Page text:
In the coming weeks, Aryeh’s went through a liquidation process, with much of the kitchen equipment being sold off. Zack’s dad was about to sell the trailer when Zack had the idea of bringing the kosher food truck back as a nonprofit dedicated to serving quality kosher food and uplifting students campus experience with friendliness and warmth. The truck would work to raise mental health awareness, an issue that had been close to Zack’s heart since the death of his brother. This allowed Zack to “not have to give up the dream while also doing good.” Rabbi Shlomo was receptive to the idea, seeing it as a way to increase wellbeing and community across campus. Zack’s father donated the trailer to Vanderbilt Chabad with the intention that they would assume the cost of the truck’s operations and overhead. The group settled on a name for the nonprofit, Healthy Spark. Aryeh’s Kitchen was reborn.

In March of 2017, just a few weeks after Aryeh’s Kitchen was restarted, tragedy struck again. This time, it was Zack’s father; unable to overcome his grief over the loss of Sam, he too had taken his own life. Waves of profound sadness and shock flooded Zack’s mind. “It happened again,” he thought. “It was a total repeat of freshman year.”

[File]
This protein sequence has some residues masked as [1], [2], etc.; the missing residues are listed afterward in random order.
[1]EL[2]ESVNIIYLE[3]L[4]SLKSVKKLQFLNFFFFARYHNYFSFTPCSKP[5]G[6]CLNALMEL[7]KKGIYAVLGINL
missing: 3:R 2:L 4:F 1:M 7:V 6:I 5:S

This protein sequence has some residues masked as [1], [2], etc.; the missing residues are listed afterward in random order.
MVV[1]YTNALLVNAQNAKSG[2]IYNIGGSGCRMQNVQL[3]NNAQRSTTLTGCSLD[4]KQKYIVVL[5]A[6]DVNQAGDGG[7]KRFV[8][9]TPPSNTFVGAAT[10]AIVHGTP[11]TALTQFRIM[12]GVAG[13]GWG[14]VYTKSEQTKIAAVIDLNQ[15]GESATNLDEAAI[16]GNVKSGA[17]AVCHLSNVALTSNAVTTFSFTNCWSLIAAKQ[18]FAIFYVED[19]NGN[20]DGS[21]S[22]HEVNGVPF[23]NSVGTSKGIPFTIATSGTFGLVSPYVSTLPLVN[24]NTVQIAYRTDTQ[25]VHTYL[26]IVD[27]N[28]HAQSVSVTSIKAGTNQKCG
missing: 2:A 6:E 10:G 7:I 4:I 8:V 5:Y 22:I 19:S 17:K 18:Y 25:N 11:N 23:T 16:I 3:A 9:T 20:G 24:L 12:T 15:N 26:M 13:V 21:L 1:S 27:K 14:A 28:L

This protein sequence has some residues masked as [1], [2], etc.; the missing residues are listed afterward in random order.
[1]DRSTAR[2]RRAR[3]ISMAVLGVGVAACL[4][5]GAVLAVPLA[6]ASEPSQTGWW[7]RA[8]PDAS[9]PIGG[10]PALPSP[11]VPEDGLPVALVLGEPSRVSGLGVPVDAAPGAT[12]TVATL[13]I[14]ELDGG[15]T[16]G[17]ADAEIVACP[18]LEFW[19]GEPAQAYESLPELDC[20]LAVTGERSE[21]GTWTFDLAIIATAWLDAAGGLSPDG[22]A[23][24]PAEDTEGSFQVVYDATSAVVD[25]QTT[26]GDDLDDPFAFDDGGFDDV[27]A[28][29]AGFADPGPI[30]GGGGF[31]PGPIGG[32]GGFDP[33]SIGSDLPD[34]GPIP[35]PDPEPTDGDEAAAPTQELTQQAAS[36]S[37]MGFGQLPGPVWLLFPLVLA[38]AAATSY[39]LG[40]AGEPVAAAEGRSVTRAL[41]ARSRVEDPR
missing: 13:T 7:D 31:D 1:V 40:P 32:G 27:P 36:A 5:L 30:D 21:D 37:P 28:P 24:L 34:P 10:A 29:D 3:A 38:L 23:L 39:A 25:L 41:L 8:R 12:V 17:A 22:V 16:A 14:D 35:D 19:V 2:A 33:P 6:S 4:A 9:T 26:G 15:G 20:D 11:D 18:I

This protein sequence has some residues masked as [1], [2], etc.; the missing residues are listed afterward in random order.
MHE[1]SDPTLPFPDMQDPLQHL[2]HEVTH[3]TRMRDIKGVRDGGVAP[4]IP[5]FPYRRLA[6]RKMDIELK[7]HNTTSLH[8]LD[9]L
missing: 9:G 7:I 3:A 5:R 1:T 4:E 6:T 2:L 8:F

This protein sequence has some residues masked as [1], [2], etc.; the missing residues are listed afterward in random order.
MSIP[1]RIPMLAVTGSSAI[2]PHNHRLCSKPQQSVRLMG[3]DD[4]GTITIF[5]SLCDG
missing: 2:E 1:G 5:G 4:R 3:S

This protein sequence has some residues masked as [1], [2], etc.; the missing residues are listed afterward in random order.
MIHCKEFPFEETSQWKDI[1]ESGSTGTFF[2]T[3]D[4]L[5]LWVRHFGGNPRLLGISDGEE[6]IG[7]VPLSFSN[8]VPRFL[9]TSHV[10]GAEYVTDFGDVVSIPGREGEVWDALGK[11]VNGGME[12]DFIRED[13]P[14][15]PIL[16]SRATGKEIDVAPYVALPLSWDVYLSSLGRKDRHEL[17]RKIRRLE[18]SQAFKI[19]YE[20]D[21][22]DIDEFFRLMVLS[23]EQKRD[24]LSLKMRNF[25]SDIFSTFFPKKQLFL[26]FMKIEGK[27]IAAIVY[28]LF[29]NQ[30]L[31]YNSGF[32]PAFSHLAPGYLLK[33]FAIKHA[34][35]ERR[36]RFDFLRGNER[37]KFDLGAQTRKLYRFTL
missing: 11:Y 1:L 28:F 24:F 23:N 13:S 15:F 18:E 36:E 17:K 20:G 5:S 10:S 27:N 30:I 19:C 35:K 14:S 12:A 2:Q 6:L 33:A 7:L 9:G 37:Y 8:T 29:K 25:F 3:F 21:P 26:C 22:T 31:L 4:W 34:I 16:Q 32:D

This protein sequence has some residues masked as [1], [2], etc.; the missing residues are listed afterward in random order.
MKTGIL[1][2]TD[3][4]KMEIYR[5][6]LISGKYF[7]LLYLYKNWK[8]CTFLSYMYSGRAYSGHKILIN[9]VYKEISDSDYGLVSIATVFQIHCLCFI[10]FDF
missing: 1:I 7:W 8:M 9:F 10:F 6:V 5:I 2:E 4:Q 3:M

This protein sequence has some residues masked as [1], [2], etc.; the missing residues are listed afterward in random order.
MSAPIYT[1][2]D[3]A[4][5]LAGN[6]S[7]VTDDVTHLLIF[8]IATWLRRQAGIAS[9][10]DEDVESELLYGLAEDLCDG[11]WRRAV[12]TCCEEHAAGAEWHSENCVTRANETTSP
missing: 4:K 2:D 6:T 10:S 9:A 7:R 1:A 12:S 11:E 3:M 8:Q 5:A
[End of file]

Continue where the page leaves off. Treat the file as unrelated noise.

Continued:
Instead of giving up, as many do in times of tragedy, Zack knew that he needed to stay strong. He used Aryeh’s Kitchen as a motivation to keep going instead of letting go. To him, Aryeh’s became more than just a food truck. Now, there was a piece of his heart there. For Zack, it was a method to channel his grief in a way that allowed him to give back to others. Zack found a certain irony in his attachment to Aryeh’s. Although it caused him a lot of stress, it was the only thing keeping him going. As he explained, “it gave me an energy to get through the fallout of what was happening.”